Downstream was calmer:

It's difficult to imagine that this bridge was once strong enough to hold anything more than pedestrians.

The wooden surface is patched with plywood in places. Next to my left foot, as I took this picture, was a hole that let me see straight down into the water.

Province Line Road once delineated the boundary between East and West New Jersey (there's a little bit about it here and here). If you take a ruler and put it on a map of the state, lining it up with Province Line Road in Princeton, you'll be able to line the ruler up with Quakerbridge Road to the south and to the southern portion of Province Line Road near Allentown even farther south.

Here's a picture that Mike B took of me, my antlers, and the little lights on my top tube:

Santa didn't bring me a digital camera today, so it looks like we're stuck with my crappy cell phone pictures for a little while longer.

Wednesday, December 24, 2008

Mercer County Park, Flooded

13 December

Too cold and windy for the road once again, Chris and I headed for the woods of Mercer County Park. We'd had a lot (like, several inches) of rain a few days before, so we decided to stick to the dry side, the western side, of the park.

You know you've got a lot of water on a trail when even Chris says it's time to turn around. This trail abuts the lake, so it wasn't much of a surprise when we saw how much of it was under water:

I've mentioned the stuffed animal shrine in the park by Hughes Drive. Well, it's gone. Only a few scattered logs remain. We did find a lone tree bunny, though:

Deep into the woods, far from the lake, we had to turn back again:

On our way back to the parking lot we swung by the boathouse. At the edge of the lake is a path to a gazebo.

We got ourselves a good, and necessary, tire washing:

For those of you keeping score at home, I didn't fall this time. I'm getting some confidence back. We did a lot of Hall Of Mirrors (*) riding. I've come to the conclusion that it's impossible to ride any of the three Halls without grinding to a halt somewhere. I can't tell if I'm getting better at it, but it almost doesn't matter. The impossibility of it makes it all the more fun.

(* Mercer County Park has three Halls of Mirrors on the west side and one old one on the east. These are stands of young trees, very close together, into which sinuous paths have been created. They twist tightly and often, with trees so close together there's barely room for a set of handlebars to pass. Some turns are almost 180 degrees. The trails double back on themselves so that a person can be minutes ahead of you and three feet away at the same time. Chris and the Johns can fly through these things. Me, not so much. But it's a heck of a lot of fun trying.)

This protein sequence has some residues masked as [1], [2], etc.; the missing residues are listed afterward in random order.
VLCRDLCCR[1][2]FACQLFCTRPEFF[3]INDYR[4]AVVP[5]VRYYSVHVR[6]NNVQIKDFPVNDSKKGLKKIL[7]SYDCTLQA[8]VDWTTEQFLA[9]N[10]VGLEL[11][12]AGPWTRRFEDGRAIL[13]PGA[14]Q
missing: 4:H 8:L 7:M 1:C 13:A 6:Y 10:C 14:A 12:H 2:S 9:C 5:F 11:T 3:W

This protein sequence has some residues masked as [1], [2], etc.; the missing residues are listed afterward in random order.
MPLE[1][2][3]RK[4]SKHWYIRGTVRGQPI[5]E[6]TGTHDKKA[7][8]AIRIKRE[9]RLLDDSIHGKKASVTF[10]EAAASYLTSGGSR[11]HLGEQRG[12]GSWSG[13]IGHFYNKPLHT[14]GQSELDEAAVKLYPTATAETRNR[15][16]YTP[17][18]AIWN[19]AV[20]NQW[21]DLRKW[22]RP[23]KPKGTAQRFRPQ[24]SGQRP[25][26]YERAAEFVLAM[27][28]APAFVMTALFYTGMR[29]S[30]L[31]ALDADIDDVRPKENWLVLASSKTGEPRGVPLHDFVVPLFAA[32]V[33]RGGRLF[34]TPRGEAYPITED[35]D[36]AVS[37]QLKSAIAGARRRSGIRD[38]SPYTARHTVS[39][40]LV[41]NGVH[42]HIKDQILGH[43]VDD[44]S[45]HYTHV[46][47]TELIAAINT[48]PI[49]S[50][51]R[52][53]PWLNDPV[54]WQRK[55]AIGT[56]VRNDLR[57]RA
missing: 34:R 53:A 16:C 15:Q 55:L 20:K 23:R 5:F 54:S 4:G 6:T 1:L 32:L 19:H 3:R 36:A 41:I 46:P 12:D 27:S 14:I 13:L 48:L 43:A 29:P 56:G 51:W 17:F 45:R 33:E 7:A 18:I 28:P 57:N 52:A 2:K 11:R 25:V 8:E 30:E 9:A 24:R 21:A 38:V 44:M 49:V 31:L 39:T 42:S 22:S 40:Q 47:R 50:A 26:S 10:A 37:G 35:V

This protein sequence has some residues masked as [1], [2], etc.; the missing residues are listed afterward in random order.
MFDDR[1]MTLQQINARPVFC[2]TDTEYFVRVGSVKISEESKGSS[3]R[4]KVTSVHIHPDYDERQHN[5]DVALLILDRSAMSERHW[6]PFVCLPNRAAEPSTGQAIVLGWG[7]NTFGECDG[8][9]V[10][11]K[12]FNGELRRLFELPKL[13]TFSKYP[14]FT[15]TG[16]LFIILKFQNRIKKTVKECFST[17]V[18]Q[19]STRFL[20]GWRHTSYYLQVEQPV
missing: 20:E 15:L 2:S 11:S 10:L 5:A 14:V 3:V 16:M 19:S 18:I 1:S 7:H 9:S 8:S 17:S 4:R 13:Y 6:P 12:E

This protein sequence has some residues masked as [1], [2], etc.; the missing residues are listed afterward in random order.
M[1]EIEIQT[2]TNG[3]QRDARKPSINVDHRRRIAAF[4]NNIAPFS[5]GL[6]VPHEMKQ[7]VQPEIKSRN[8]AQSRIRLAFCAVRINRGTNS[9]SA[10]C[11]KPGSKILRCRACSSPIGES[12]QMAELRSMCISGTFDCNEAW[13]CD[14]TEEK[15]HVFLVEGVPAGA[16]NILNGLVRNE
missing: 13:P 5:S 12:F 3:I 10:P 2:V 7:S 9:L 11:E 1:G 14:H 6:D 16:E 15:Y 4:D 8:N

Off-the-Bike Photos

6 and 8 December

On the road it's been too cold to stop for pictures, and besides, with full-fingered gloves I'm all thumbs with the cell phone's buttons.

So, instead, here are some pictures I took when I tagged along on a hike up the Sourland Mountain with Mike and Theresa.

Hiking up the Sourland Mountain is easy. The first time I did it I was wearing sneakers. We went up a newer trail, one I don't remember having been on before. There's no view from the top on this trail. Instead there are lots of big rocks.

Mike found one to climb. While he was doing that, I took pictures of some other big rocks.

The Sourlands are like this. There are boulders strewn all over, and diabase rocks are covered by only a thin layer of soil. This makes for pretty bad farming, which is why so much of the Sourlands are still open space. Development threatens, but conservationists are fighting back, and maybe even winning for a change.

On our way down we saw a stone dam off the trail. Mike veered towards it like an iron filing to a magnet. As we walked across, Mike was singing the theme to Indiana Jones. In my head that mutated to the Monty Python's Flying Circus theme, which makes for some interesting hiking music (it is, after all, a Sousa march).

Here's the dam:

Two days later I went to the gym for an early morning Spinning class. I walked out around 7 a.m. to see this over the parking lot:

Ah, sunrise over Mercerville.


Thursday, December 4, 2008

Caffeinated Diversion

4 December

Look at this.

Catching Up

4 December

Yeah, I know, I haven't posted any adventures recently. I've been busy making jewelry instead. I'm within a handful of sales of breaking even this year, which will make both me and the I.R.S. happy. Take a look at the stuff I have for sale. At the very least you'll get a chuckle as you think to yourself, "She charges how much for this crap?" I custom-design crap, too, if you're interested.

But that's not why you came here today. On with the biking thing:

Our road rides are getting shorter and colder, but we're still out there. I haven't been stopping for pictures because, with full-finger gloves, I'd probably drop my cell phone into the middle of the road and watch it get run over.

We followed Mike M. on the road the Saturday before Thanksgiving. Common sense is the first thing to freeze up. We should have been on our mountain bikes in the woods, but no, there we were on Canal Road from Kingston to Amwell Road, spending half the time winding out our gears just to get feeling back in our fingertips. We left the canal to climb up Coppermine and Old Georgetown both. I'd never been up the latter or down the former. Did you know you can see the Sourlands through the trees on the way down Coppermine? Pretty cool!